Dormancy Management to Enable Mass-rearing and Increase Efficacy of Sterile Insects and Natural Enemies

Closed for proposals

Project Type

Coordinated Research Project

Project Code

D41025

CRP

1972

Approved Date

29 October 2012

Status

Closed

Start Date

13 February 2014

Expected End Date

30 June 2019

Completed Date

27 March 2020

Description

Biological control applications based on the use of sterile insects and natural enemies are sustainable and environment-friendly control methods that are increasingly being used against pest insects.  Dormancy is an integral component of many insect life cycles, wherein insects enter a state of developmental or reproductive arrest to avoid adverse conditions and synchronize their populations with favourable conditions. Dormancy responses are an obstacle to the effective implementation of mass rearing in many cases. The ability to manage dormancy could facilitate the development of new pest control programs that are currently constrained by species dormancy characteristics. Dormancy management could also offer opportunities to carefully time the supply of mass-reared insects upon demand and to enhance product quality. Specifically, dormancy management could enable effective mass rearing of insects that require dormancy, the ability to stockpile and mobilize them upon demand, maintenance of the genetic integrity of strains, and mitigating the stresses of sterilization, product shipment, and release. However, there is a clear gap in knowledge of the roles and mechanisms of dormancy on life cycle synchronization or stress resistance in sterile insects and natural enemies. The objectives of this CRP are: 1) to generate new knowledge about the induction, maintenance, and termination of dormancy in insects, 2) to disseminate and apply that knowledge to improve the efficacy of current biological control programs using sterile insects or natural enemies, and 3) to develop new programs for select insect pest species where dormancy has been a barrier. Furthermore, understanding dormancy responses may lead to novel pest management tools, such as dormancy disruption in the field.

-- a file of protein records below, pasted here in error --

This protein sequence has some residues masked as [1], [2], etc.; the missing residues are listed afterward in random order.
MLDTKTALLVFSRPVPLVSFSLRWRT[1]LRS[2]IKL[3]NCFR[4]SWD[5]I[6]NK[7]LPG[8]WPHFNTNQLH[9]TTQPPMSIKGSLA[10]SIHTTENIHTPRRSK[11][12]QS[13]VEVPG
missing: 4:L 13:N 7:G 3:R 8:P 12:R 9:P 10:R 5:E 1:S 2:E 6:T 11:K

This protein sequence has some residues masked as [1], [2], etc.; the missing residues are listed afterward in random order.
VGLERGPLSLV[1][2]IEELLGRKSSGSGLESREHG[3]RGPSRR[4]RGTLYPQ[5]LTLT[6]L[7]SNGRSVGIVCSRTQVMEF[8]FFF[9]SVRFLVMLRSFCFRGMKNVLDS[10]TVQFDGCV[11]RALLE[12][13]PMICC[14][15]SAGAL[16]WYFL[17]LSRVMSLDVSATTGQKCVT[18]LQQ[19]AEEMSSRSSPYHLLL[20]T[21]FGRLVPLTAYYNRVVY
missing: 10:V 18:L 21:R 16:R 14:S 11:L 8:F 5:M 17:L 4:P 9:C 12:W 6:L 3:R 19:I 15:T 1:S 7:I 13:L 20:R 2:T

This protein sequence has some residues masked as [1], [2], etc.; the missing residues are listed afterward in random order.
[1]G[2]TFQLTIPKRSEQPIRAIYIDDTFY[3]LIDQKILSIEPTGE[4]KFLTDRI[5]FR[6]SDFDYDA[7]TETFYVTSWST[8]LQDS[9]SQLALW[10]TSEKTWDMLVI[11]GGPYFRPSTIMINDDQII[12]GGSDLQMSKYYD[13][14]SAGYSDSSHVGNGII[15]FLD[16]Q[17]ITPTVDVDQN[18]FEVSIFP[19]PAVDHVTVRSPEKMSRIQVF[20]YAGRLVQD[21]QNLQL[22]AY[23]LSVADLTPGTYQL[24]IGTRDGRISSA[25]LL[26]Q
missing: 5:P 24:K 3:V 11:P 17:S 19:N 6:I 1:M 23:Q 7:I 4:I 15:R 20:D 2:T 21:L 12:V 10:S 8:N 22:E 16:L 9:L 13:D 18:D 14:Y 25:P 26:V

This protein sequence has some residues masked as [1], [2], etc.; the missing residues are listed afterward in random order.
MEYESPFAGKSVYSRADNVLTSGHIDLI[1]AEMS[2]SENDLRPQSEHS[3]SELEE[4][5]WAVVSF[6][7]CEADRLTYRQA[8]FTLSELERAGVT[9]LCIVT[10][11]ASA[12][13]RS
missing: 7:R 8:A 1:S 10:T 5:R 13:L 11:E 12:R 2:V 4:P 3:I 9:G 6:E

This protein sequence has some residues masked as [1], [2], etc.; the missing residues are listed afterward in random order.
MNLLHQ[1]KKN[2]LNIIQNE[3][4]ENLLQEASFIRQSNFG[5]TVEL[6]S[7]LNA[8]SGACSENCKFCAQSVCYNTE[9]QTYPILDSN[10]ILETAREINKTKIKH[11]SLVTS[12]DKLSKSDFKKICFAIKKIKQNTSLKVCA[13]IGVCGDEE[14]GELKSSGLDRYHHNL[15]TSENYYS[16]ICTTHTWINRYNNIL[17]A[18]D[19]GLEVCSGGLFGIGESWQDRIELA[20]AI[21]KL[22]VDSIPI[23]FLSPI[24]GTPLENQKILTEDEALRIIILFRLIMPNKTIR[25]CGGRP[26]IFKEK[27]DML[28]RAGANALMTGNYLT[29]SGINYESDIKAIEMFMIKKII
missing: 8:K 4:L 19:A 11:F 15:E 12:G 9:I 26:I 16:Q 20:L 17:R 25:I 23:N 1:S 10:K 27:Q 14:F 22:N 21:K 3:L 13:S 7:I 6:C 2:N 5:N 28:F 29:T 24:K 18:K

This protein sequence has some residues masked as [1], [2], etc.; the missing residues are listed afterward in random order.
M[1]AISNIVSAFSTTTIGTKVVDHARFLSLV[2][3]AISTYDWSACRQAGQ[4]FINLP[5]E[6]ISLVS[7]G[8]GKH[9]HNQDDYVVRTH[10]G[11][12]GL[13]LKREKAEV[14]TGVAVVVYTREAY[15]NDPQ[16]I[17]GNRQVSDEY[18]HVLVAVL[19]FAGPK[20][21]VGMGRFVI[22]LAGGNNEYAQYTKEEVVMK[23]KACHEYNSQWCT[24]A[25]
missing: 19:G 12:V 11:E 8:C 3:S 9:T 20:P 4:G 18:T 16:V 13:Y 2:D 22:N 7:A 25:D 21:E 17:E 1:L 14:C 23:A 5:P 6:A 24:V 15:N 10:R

Objectives

The objective of the project is to understand and harness dormancy management, physiological conditioning, and cold-storage approaches to enable mass-rearing of insect species previously difficult to rear and enhancing current mass-rearing efforts for biological control, specifically using sterile insects and natural enemies as part of an environmentally friendly, area-wide integrated pest management approach.

Specific objectives

Assess whether dormancy responses, physiological conditioning, and storage conditions can be used to decrease shipping-related damage and enhance post-shipping performance.

Assess whether dormancy responses, physiological conditioning, and storage conditions can be used to reduce radiation injury and enhance sterile insect performance.

Develop and assess new methods to manage dormancy responses, physiological conditioning, and storage conditions to facilitate mass rearing.

Develop and assess new methods to use dormancy responses, physiological conditioning, and storage conditions to enable or enhance the shelf life of biological control agents, including sterile insects and natural enemies.

Develop and assess new methods to use dormancy responses, physiological conditioning, and storage conditions to maintain the genetic integrity of laboratory strains.

Develop methods to incorporate dormancy into phenological models to improve the timing of field releases.